Comparative Gene Prediction in Human and Mouse

Grup de Recerca en Informàtica Biomèdica. Institut Municipal d'Investigació Medica / Universitat Pompeu Fabra / Centre de Regulació Genòmica 08003 Barcelona, Catalonia, Spain.
Genome Research (Impact Factor: 14.63). 02/2003; 13(1):108-17. DOI: 10.1101/gr.871403
Source: PubMed


The completion of the sequencing of the mouse genome promises to help predict human genes with greater accuracy. While current ab initio gene prediction programs are remarkably sensitive (i.e., they predict at least a fragment of most genes), their specificity is often low, predicting a large number of false-positive genes in the human genome. Sequence conservation at the protein level with the mouse genome can help eliminate some of those false positives. Here we describe SGP2, a gene prediction program that combines ab initio gene prediction with TBLASTX searches between two genome sequences to provide both sensitive and specific gene predictions. The accuracy of SGP2 when used to predict genes by comparing the human and mouse genomes is assessed on a number of data sets, including single-gene data sets, the highly curated human chromosome 22 predictions, and entire genome predictions from ENSEMBL. Results indicate that SGP2 outperforms purely ab initio gene prediction methods. Results also indicate that SGP2 works about as well with 3x shotgun data as it does with fully assembled genomes. SGP2 provides a high enough specificity that its predictions can be experimentally verified at a reasonable cost. SGP2 was used to generate a complete set of gene predictions on both the human and mouse by comparing the genomes of these two species. Our results suggest that another few thousand human and mouse genes currently not in ENSEMBL are worth verifying experimentally.

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    • "In the first stage, the mapped RAD contigs were screened for sequence similarity to stickleback (Gasterosterus aculeatus) genes using tblastx (E-value < 1e-5). tblastx was chosen as it is more sensitive to protein homologies between distantly related species using sequence data (for example [56,57]), since it translates sequences in all three frames before alignment, thus overcoming problems of detecting open reading frames in the context of frame shifts between species. In the second stage, the linkage group assigned, repeat-masked Salmo salar reference genome contigs were aligned against the stickleback gene sequences. "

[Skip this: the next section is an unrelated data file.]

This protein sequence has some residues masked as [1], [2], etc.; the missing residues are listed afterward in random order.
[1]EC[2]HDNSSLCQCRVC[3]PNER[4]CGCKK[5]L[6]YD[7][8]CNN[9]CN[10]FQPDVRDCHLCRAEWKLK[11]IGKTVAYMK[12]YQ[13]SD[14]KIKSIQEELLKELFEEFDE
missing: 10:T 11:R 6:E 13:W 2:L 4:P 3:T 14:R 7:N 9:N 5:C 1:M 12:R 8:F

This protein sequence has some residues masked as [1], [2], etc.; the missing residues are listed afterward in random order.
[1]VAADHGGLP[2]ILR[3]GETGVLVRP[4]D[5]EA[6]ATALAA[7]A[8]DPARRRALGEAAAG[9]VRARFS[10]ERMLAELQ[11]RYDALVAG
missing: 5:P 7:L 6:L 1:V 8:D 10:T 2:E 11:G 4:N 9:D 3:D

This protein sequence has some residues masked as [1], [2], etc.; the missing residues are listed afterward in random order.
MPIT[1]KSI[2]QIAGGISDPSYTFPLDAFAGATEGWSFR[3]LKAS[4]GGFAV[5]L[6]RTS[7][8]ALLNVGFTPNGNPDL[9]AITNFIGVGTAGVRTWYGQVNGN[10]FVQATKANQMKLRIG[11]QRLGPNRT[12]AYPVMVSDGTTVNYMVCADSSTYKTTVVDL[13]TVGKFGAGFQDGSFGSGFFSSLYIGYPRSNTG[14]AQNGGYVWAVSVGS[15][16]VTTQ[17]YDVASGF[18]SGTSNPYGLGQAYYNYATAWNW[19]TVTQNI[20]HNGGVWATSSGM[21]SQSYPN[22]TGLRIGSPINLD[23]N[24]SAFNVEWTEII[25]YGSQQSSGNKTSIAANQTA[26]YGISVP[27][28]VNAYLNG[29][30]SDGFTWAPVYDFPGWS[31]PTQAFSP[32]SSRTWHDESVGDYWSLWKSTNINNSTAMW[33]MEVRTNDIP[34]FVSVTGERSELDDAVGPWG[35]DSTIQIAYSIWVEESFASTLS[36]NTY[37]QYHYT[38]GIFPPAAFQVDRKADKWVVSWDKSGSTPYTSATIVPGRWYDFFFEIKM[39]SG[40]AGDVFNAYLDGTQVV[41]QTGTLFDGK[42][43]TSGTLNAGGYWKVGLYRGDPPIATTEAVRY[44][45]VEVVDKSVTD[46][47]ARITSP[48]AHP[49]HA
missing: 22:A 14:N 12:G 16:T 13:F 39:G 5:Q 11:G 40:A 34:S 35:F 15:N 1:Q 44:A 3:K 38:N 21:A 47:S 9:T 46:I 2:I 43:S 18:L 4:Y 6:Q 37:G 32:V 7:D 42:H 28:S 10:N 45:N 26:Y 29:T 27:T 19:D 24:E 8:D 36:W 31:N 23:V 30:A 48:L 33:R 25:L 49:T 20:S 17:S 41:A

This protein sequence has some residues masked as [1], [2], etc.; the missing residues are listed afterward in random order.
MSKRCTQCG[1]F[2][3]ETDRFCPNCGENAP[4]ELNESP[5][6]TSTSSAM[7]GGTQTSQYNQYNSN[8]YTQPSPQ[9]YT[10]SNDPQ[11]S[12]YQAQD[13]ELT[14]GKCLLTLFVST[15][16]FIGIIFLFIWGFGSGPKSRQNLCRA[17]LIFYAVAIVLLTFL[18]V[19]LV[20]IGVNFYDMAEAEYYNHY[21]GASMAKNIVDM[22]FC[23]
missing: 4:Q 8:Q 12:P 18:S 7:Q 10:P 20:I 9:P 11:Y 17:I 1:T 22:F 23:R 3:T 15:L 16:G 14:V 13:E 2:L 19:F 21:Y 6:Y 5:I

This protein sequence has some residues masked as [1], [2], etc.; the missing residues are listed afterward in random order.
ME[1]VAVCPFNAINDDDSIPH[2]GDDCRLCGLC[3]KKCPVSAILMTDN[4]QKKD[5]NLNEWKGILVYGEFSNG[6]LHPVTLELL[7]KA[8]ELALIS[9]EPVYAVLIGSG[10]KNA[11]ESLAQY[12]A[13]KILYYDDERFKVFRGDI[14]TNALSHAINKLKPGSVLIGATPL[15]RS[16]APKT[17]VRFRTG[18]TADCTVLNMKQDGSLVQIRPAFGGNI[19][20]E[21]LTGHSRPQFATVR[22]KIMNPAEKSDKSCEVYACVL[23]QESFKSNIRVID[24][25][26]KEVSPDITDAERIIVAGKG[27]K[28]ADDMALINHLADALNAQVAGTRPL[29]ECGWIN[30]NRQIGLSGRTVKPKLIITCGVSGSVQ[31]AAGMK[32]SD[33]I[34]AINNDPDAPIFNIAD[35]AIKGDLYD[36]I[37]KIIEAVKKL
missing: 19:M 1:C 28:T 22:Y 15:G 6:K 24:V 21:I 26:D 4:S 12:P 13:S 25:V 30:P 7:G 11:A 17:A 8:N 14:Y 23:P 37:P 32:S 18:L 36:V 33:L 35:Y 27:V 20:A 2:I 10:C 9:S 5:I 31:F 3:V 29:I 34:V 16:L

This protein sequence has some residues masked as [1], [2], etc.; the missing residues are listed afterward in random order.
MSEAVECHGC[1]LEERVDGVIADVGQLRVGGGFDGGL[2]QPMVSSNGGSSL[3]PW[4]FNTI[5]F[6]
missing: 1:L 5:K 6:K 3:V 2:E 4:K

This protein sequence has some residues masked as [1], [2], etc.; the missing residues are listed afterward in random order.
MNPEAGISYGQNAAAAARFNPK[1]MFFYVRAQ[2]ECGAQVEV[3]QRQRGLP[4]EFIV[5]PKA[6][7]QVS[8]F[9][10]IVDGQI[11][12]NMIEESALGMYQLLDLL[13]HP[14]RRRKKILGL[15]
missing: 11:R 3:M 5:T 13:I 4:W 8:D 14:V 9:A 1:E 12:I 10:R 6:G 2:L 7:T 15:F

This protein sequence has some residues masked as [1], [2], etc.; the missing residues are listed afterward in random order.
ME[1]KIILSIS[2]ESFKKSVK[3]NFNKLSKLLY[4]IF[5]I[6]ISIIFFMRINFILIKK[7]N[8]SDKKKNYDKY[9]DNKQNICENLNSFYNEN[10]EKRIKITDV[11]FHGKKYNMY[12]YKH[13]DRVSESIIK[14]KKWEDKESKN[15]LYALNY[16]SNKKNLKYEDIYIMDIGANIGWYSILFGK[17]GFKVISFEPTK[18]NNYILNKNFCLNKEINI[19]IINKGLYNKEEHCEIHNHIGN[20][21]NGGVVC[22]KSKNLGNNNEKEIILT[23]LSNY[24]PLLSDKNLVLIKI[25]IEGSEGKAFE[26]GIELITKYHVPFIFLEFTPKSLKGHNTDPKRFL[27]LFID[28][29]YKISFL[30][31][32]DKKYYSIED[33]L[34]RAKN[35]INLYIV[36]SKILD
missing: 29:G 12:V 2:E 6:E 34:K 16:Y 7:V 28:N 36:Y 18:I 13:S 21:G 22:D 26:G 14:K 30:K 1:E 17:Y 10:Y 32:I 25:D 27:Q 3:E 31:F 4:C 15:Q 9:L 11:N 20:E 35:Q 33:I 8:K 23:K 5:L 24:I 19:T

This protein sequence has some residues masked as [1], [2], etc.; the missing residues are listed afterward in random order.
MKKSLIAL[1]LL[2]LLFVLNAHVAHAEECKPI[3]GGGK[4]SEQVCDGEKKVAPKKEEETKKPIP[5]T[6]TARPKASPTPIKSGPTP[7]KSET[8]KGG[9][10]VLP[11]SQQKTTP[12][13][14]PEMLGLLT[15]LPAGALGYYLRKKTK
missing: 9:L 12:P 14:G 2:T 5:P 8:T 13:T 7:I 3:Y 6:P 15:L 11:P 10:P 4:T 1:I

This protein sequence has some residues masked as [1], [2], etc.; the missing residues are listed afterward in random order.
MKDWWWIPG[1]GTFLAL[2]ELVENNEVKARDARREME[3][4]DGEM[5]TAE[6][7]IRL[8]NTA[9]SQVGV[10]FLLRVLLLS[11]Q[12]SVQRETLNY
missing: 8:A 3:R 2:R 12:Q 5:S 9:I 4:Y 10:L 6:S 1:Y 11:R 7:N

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    ABSTRACT: Genetic linkage maps are useful tools for mapping quantitative trait loci (QTL) influencing variation in traits of interest in a population. Genotyping-by-sequencing approaches such as Restriction-site Associated DNA sequencing (RAD-Seq) now enable the rapid discovery and genotyping of genome-wide SNP markers suitable for the development of dense SNP linkage maps, including in non-model organisms such as Atlantic salmon (Salmo salar). This paper describes the development and characterisation of a high density SNP linkage map based on SbfI RAD-Seq SNP markers from two Atlantic salmon reference families. Approximately 6,000 SNPs were assigned to 29 linkage groups, utilising markers from known genomic locations as anchors. Linkage maps were then constructed for the four mapping parents separately. Overall map lengths were comparable between male and female parents, but the distribution of the SNPs showed sex-specific patterns with a greater degree of clustering of sire-segregating SNPs to single chromosome regions. The maps were integrated with the Atlantic salmon draft reference genome contigs, allowing the unique assignment of ~4,000 contigs to a linkage group. 112 genome contigs mapped to two or more linkage groups, highlighting regions of putative homeology within the salmon genome. A comparative genomics analysis with the stickleback reference genome identified putative genes closely linked to approximately half of the ordered SNPs and demonstrated blocks of orthology between the Atlantic salmon and stickleback genomes. A subset of 47 RAD-Seq SNPs were successfully validated using a high-throughput genotyping assay, with a correspondence of 97% between the two assays. This Atlantic salmon RAD-Seq linkage map is a resource for salmonid genomics research as genotyping-by-sequencing becomes increasingly common. This is aided by the integration of the SbfI RAD-Seq SNPs with existing reference maps and the draft reference genome, as well as the identification of putative genes proximal to the SNPs. Differences in the distribution of recombination events between the sexes is evident, and regions of homeology have been identified which are reflective of the recent salmonid whole genome duplication.